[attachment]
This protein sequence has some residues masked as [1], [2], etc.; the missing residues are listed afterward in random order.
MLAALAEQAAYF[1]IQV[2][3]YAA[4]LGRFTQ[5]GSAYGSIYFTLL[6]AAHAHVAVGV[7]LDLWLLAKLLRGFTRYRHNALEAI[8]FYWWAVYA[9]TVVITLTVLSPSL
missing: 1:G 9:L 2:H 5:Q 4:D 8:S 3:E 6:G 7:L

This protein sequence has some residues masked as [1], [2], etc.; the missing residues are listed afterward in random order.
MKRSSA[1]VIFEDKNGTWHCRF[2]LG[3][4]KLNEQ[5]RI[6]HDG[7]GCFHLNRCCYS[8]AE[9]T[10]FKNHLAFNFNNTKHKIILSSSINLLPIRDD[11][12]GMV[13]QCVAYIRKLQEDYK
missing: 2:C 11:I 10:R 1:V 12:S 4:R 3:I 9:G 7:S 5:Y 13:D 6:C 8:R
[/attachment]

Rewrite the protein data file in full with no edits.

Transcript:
This protein sequence has some residues masked as [1], [2], etc.; the missing residues are listed afterward in random order.
MLAALAEQAAYF[1]IQV[2][3]YAA[4]LGRFTQ[5]GSAYGSIYFTLL[6]AAHAHVAVGV[7]LDLWLLAKLLRGFTRYRHNALEAI[8]FYWWAVYA[9]TVVITLTVLSPSL
missing: 1:G 9:L 2:H 5:Q 4:D 8:S 3:E 6:G 7:L

This protein sequence has some residues masked as [1], [2], etc.; the missing residues are listed afterward in random order.
MKRSSA[1]VIFEDKNGTWHCRF[2]LG[3][4]KLNEQ[5]RI[6]HDG[7]GCFHLNRCCYS[8]AE[9]T[10]FKNHLAFNFNNTKHKIILSSSINLLPIRDD[11][12]GMV[13]QCVAYIRKLQEDYK
missing: 2:C 11:I 10:R 1:V 12:S 4:R 3:I 9:G 7:S 5:Y 13:D 6:C 8:R